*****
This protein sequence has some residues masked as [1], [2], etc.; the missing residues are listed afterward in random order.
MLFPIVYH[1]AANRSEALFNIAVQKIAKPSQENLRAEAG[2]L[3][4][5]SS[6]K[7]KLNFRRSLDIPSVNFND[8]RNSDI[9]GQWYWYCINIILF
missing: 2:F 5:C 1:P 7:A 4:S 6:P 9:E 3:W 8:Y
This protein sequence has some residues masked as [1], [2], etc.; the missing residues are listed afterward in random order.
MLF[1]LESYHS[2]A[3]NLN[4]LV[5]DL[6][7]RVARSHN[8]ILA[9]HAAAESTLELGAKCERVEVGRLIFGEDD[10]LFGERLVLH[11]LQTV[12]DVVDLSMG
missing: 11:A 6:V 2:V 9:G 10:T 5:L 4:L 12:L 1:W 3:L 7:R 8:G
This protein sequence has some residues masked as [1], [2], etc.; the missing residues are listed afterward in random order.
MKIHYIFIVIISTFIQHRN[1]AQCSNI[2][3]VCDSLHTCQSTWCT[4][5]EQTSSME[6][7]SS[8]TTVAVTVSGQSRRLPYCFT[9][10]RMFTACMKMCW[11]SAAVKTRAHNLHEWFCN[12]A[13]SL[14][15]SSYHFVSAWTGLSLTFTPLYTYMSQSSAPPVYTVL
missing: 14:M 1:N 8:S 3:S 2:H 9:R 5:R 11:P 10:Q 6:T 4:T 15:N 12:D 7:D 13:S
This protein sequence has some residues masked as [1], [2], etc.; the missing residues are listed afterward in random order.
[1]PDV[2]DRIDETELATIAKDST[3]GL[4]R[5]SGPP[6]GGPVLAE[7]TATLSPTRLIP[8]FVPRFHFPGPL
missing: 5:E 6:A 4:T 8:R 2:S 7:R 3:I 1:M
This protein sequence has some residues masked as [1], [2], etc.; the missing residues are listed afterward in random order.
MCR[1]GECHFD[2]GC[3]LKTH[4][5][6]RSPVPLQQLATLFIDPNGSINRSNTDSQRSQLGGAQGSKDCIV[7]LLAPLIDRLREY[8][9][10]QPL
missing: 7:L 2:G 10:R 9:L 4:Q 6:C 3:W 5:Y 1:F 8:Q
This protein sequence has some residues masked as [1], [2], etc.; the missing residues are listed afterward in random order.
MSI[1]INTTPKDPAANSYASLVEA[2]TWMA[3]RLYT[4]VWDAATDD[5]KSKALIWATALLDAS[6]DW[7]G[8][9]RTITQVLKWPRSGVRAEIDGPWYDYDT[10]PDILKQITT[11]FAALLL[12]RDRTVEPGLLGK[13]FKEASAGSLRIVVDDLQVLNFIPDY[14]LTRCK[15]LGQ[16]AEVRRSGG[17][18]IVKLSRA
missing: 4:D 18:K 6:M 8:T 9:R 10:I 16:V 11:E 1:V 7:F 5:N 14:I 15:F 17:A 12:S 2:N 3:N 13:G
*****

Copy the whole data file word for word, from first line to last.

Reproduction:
This protein sequence has some residues masked as [1], [2], etc.; the missing residues are listed afterward in random order.
MLFPIVYH[1]AANRSEALFNIAVQKIAKPSQENLRAEAG[2]L[3][4][5]SS[6]K[7]KLNFRRSLDIPSVNFND[8]RNSDI[9]GQWYWYCINIILF
missing: 2:F 5:C 1:P 7:A 4:S 6:P 9:E 3:W 8:Y
This protein sequence has some residues masked as [1], [2], etc.; the missing residues are listed afterward in random order.
MLF[1]LESYHS[2]A[3]NLN[4]LV[5]DL[6][7]RVARSHN[8]ILA[9]HAAAESTLELGAKCERVEVGRLIFGEDD[10]LFGERLVLH[11]LQTV[12]DVVDLSMG
missing: 11:A 6:V 2:V 9:G 10:T 5:L 4:L 12:L 1:W 3:L 7:R 8:G
This protein sequence has some residues masked as [1], [2], etc.; the missing residues are listed afterward in random order.
MKIHYIFIVIISTFIQHRN[1]AQCSNI[2][3]VCDSLHTCQSTWCT[4][5]EQTSSME[6][7]SS[8]TTVAVTVSGQSRRLPYCFT[9][10]RMFTACMKMCW[11]SAAVKTRAHNLHEWFCN[12]A[13]SL[14][15]SSYHFVSAWTGLSLTFTPLYTYMSQSSAPPVYTVL
missing: 14:M 1:N 8:S 3:S 2:H 9:R 5:R 11:P 10:Q 6:T 4:T 15:N 12:D 7:D 13:S
This protein sequence has some residues masked as [1], [2], etc.; the missing residues are listed afterward in random order.
[1]PDV[2]DRIDETELATIAKDST[3]GL[4]R[5]SGPP[6]GGPVLAE[7]TATLSPTRLIP[8]FVPRFHFPGPL
missing: 5:E 6:A 4:T 8:R 2:S 7:R 3:I 1:M
This protein sequence has some residues masked as [1], [2], etc.; the missing residues are listed afterward in random order.
MCR[1]GECHFD[2]GC[3]LKTH[4][5][6]RSPVPLQQLATLFIDPNGSINRSNTDSQRSQLGGAQGSKDCIV[7]LLAPLIDRLREY[8][9][10]QPL
missing: 7:L 2:G 10:R 9:L 4:Q 6:C 3:W 5:Y 1:F 8:Q
This protein sequence has some residues masked as [1], [2], etc.; the missing residues are listed afterward in random order.
MSI[1]INTTPKDPAANSYASLVEA[2]TWMA[3]RLYT[4]VWDAATDD[5]KSKALIWATALLDAS[6]DW[7]G[8][9]RTITQVLKWPRSGVRAEIDGPWYDYDT[10]PDILKQITT[11]FAALLL[12]RDRTVEPGLLGK[13]FKEASAGSLRIVVDDLQVLNFIPDY[14]LTRCK[15]LGQ[16]AEVRRSGG[17][18]IVKLSRA
missing: 4:D 18:K 6:M 8:T 9:R 10:I 16:V 11:E 1:V 7:F 5:N 14:I 15:F 17:A 12:S 2:N 3:N 13:G